PubMed 19359372

Referenced in Channelpedia wiki pages of: none

Automatically associated channels: KCNQ1 , Kv11.1 , Kv11.3 , Kv7.1 , Slo1

Title: Ether-à-go-go-related gene K+ channels contribute to threshold excitability of mouse auditory brainstem neurons.

Authors: Rachael M Hardman, Ian D Forsythe

Journal, date & volume: J. Physiol. (Lond.), 2009 Jun 1 , 587, 2487-97

PubMed link:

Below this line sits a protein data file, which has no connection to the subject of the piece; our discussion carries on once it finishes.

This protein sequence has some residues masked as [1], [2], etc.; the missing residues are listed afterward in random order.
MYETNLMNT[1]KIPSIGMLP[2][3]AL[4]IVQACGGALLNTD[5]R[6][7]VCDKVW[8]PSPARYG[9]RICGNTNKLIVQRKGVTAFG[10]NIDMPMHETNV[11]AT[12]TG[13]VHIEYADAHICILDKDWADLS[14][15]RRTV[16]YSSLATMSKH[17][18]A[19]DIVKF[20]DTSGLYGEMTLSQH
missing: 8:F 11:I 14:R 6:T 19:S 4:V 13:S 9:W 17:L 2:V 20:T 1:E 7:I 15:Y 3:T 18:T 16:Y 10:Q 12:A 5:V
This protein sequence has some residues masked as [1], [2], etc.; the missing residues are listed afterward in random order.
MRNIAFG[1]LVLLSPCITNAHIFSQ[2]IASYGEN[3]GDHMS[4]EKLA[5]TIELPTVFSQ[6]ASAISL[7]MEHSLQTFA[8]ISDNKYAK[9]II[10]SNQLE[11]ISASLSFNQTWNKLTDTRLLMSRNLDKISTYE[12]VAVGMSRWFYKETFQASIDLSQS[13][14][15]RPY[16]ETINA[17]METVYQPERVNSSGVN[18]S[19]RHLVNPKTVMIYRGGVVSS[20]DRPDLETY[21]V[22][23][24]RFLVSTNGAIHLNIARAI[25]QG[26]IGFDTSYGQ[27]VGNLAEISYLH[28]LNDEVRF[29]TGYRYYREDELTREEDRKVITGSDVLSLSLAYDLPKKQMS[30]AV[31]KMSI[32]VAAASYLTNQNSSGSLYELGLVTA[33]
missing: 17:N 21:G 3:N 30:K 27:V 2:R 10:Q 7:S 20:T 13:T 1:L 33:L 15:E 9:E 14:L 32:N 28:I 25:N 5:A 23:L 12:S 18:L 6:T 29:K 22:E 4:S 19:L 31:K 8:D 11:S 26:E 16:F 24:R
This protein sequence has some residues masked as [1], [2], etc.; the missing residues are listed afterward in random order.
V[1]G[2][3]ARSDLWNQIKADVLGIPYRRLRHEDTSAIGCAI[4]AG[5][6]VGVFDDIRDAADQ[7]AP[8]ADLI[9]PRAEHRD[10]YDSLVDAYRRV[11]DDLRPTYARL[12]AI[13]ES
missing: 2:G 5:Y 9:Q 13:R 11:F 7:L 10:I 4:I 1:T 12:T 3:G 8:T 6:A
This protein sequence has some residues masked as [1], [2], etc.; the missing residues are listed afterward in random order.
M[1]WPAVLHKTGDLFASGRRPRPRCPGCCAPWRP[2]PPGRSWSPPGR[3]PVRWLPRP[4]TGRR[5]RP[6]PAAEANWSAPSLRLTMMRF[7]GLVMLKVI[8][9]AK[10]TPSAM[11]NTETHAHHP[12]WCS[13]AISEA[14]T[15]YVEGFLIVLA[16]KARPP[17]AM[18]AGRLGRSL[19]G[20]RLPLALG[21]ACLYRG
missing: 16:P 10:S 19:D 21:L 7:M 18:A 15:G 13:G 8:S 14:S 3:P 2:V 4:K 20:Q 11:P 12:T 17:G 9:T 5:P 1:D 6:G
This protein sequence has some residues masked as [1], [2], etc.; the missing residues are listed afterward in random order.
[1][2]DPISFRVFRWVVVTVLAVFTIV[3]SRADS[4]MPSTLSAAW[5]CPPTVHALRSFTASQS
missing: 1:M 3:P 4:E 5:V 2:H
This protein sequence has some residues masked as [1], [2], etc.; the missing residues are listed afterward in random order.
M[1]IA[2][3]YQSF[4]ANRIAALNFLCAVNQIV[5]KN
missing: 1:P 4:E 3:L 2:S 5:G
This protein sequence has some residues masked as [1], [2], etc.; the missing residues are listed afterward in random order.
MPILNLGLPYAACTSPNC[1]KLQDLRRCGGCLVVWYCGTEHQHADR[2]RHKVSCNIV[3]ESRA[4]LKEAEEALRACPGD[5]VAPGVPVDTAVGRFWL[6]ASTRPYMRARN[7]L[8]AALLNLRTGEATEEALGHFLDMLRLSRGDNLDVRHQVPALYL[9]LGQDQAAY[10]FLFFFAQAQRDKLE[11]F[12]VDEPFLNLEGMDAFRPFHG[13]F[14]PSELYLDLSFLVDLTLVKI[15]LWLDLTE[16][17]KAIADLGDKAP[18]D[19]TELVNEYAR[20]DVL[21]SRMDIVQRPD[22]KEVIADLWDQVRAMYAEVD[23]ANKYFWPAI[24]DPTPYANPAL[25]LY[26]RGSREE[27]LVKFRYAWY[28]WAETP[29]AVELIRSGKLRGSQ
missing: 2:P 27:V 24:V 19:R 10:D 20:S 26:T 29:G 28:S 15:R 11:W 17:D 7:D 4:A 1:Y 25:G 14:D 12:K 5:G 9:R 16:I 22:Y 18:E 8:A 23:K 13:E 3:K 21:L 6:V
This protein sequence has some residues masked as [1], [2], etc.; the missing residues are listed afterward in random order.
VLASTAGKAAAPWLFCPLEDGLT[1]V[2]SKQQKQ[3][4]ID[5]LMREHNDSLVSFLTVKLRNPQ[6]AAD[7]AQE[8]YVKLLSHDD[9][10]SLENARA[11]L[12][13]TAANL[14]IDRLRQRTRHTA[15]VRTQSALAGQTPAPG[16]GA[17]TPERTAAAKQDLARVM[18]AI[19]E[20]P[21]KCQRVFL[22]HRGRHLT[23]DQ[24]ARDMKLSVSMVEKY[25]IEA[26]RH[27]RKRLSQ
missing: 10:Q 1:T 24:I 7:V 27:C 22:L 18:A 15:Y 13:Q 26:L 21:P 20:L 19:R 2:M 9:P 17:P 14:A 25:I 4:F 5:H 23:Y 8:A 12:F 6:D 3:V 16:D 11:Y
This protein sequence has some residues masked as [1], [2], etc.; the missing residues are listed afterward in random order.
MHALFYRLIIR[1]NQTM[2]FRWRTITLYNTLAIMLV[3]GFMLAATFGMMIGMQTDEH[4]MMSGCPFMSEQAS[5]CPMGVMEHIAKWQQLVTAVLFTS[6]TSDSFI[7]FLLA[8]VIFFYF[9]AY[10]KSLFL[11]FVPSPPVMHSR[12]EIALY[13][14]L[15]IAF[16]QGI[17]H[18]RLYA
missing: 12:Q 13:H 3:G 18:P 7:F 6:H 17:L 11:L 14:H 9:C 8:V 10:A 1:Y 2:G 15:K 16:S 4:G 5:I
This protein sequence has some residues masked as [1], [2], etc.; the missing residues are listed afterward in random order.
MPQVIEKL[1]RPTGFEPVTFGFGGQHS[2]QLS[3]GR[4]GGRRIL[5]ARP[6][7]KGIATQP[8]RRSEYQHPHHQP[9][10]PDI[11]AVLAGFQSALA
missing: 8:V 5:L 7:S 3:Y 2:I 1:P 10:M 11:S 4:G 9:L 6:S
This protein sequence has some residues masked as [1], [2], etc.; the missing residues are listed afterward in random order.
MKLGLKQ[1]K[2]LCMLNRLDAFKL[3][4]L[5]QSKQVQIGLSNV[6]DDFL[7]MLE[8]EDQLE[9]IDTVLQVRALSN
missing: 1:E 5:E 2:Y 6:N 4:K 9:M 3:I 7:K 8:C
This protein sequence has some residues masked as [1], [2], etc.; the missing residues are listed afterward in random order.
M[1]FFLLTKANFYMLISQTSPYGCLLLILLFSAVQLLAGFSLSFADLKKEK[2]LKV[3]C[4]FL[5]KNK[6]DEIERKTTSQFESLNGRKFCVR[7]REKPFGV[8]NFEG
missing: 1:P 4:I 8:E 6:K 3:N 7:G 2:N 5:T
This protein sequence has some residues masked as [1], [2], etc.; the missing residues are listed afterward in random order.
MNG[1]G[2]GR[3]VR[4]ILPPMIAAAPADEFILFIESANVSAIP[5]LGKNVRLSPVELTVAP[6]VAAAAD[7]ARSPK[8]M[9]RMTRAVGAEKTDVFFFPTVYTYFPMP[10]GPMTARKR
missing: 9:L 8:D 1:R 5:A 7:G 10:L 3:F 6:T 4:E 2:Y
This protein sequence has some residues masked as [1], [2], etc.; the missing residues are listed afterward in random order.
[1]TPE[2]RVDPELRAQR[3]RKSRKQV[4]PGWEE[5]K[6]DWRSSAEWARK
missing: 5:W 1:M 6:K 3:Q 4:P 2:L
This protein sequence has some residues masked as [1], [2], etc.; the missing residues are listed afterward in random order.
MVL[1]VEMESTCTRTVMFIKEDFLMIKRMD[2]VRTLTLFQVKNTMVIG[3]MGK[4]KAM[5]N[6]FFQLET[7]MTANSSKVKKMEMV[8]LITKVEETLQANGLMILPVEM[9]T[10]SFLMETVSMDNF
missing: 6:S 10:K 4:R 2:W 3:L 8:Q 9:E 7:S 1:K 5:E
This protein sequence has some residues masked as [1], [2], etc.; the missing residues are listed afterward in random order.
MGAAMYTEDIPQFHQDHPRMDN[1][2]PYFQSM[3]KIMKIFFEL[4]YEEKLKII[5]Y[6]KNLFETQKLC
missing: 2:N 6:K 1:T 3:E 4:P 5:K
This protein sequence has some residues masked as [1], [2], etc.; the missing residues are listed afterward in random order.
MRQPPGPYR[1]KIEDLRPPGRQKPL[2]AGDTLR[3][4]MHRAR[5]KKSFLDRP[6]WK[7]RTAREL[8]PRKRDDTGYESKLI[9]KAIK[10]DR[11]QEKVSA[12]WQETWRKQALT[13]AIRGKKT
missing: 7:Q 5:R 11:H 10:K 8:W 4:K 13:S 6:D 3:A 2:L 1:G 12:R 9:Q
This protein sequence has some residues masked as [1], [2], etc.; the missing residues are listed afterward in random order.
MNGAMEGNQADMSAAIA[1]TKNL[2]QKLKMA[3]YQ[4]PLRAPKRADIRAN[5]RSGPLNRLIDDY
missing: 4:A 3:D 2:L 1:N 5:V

The ionic basis of excitability requires identification and characterisation of expressed channels and their specific roles in native neurons. We have exploited principal neurons of the medial nucleus of the trapezoid body (MNTB) as a model system for examining voltage-gated K(+) channels, because of their known function and simple morphology. Here we show that channels of the ether-à-go-go-related gene family (ERG, Kv11; encoded by kcnh) complement Kv1 channels in regulating neuronal excitability around threshold voltages. Using whole-cell patch clamp from brainstem slices, the selective ERG antagonist E-4031 reduced action potential (AP) threshold and increased firing on depolarisation. In P12 mice, under voltage-clamp with elevated [K(+)](o) (20 mm), a slowly deactivating current was blocked by E-4031 or terfenadine (V(0.5,act) = -58.4 +/- 0.9 mV, V(0.5,inact) = -76.1 +/- 3.6 mV). Deactivation followed a double exponential time course (tau(slow) = 113.8 +/- 6.9 ms, tau(fast) = 33.2 +/- 3.8 ms at -110 mV, tau(fast) 46% peak amplitude). In P25 mice, deactivation was best fitted by a single exponential (tau(fast) = 46.8 +/- 5.8 ms at -110 mV). Quantitative RT-PCR showed that ERG1 and ERG3 were the predominant mRNAs and immunohistochemistry showed expression as somatic plasma membrane puncta on principal neurons. We conclude that ERG currents complement Kv1 currents in limiting AP firing at around threshold; ERG may have a particular role during periods of high activity when [K(+)](o) is elevated. These ERG currents suggest a potential link between auditory hyperexcitability and acoustic startle triggering of cardiac events in familial LQT2.